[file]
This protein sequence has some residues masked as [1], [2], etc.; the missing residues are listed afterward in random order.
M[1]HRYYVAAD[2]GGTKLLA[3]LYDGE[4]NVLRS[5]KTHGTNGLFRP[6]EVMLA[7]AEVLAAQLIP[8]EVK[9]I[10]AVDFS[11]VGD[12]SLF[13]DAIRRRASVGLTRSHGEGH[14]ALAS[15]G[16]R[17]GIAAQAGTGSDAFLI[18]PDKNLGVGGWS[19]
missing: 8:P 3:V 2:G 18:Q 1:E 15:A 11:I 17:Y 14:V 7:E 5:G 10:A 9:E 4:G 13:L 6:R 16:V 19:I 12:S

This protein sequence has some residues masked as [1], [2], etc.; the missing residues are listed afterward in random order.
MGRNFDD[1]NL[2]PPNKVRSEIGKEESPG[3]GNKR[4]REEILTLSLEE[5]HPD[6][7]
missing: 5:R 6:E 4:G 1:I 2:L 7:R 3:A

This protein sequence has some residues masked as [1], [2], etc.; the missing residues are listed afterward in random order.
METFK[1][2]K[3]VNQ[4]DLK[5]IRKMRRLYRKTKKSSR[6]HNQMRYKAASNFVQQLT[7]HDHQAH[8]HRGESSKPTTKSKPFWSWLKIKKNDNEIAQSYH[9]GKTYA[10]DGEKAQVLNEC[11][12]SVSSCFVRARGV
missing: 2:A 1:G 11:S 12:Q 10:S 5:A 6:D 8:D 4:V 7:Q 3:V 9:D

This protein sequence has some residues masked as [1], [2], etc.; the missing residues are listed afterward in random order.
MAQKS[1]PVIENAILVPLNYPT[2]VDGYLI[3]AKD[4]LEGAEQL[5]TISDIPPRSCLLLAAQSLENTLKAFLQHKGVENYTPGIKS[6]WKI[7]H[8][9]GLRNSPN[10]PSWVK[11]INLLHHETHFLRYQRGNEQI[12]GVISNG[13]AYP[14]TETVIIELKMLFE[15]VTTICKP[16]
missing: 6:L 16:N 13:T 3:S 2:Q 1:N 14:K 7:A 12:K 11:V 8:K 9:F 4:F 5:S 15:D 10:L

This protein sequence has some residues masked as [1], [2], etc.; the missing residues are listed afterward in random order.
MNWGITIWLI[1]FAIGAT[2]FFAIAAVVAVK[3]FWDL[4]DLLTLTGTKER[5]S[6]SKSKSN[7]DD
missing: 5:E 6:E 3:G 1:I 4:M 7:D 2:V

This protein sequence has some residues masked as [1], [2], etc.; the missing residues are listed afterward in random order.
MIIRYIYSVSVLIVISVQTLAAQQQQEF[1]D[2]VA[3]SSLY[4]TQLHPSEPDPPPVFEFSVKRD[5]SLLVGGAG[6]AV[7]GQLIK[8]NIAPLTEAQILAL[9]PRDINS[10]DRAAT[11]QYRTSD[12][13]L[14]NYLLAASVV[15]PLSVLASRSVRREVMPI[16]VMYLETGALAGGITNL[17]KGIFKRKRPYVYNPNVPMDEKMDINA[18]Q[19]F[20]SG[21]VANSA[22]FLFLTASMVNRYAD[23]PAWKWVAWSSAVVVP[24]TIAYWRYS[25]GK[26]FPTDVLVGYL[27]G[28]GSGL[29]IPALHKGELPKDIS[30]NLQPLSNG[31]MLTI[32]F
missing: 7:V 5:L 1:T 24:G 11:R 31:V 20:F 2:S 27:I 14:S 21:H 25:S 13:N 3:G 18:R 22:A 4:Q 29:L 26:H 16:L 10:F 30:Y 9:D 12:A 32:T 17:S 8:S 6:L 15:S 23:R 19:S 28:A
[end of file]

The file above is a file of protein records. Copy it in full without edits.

This protein sequence has some residues masked as [1], [2], etc.; the missing residues are listed afterward in random order.
M[1]HRYYVAAD[2]GGTKLLA[3]LYDGE[4]NVLRS[5]KTHGTNGLFRP[6]EVMLA[7]AEVLAAQLIP[8]EVK[9]I[10]AVDFS[11]VGD[12]SLF[13]DAIRRRASVGLTRSHGEGH[14]ALAS[15]G[16]R[17]GIAAQAGTGSDAFLI[18]PDKNLGVGGWS[19]
missing: 8:P 3:V 2:G 18:Q 1:E 15:A 11:I 17:Y 14:V 7:E 5:G 10:A 9:E 4:G 13:L 6:R 16:V 19:I 12:S

This protein sequence has some residues masked as [1], [2], etc.; the missing residues are listed afterward in random order.
MGRNFDD[1]NL[2]PPNKVRSEIGKEESPG[3]GNKR[4]REEILTLSLEE[5]HPD[6][7]
missing: 5:R 6:E 4:G 1:I 2:L 7:R 3:A

This protein sequence has some residues masked as [1], [2], etc.; the missing residues are listed afterward in random order.
METFK[1][2]K[3]VNQ[4]DLK[5]IRKMRRLYRKTKKSSR[6]HNQMRYKAASNFVQQLT[7]HDHQAH[8]HRGESSKPTTKSKPFWSWLKIKKNDNEIAQSYH[9]GKTYA[10]DGEKAQVLNEC[11][12]SVSSCFVRARGV
missing: 2:A 1:G 11:S 12:Q 10:S 5:A 6:D 8:D 4:V 7:Q 3:V 9:D

This protein sequence has some residues masked as [1], [2], etc.; the missing residues are listed afterward in random order.
MAQKS[1]PVIENAILVPLNYPT[2]VDGYLI[3]AKD[4]LEGAEQL[5]TISDIPPRSCLLLAAQSLENTLKAFLQHKGVENYTPGIKS[6]WKI[7]H[8][9]GLRNSPN[10]PSWVK[11]INLLHHETHFLRYQRGNEQI[12]GVISNG[13]AYP[14]TETVIIELKMLFE[15]VTTICKP[16]
missing: 6:L 16:N 13:T 3:S 2:Q 1:N 14:K 7:A 12:K 11:V 8:K 9:F 4:F 5:S 15:D 10:L

This protein sequence has some residues masked as [1], [2], etc.; the missing residues are listed afterward in random order.
MNWGITIWLI[1]FAIGAT[2]FFAIAAVVAVK[3]FWDL[4]DLLTLTGTKER[5]S[6]SKSKSN[7]DD
missing: 5:E 6:E 3:G 1:I 4:M 7:D 2:V

This protein sequence has some residues masked as [1], [2], etc.; the missing residues are listed afterward in random order.
MIIRYIYSVSVLIVISVQTLAAQQQQEF[1]D[2]VA[3]SSLY[4]TQLHPSEPDPPPVFEFSVKRD[5]SLLVGGAG[6]AV[7]GQLIK[8]NIAPLTEAQILAL[9]PRDINS[10]DRAAT[11]QYRTSD[12][13]L[14]NYLLAASVV[15]PLSVLASRSVRREVMPI[16]VMYLETGALAGGITNL[17]KGIFKRKRPYVYNPNVPMDEKMDINA[18]Q[19]F[20]SG[21]VANSA[22]FLFLTASMVNRYAD[23]PAWKWVAWSSAVVVP[24]TIAYWRYS[25]GK[26]FPTDVLVGYL[27]G[28]GSGL[29]IPALHKGELPKDIS[30]NLQPLSNG[31]MLTI[32]F
missing: 7:V 5:L 1:T 24:G 11:R 31:V 20:F 2:S 27:I 14:S 21:H 25:S 13:N 3:G 18:R 22:A 4:Q 29:L 26:H 16:L 10:F 30:Y 9:D 12:A 32:T 17:S 8:S 6:L 15:S 23:R 19:S 28:A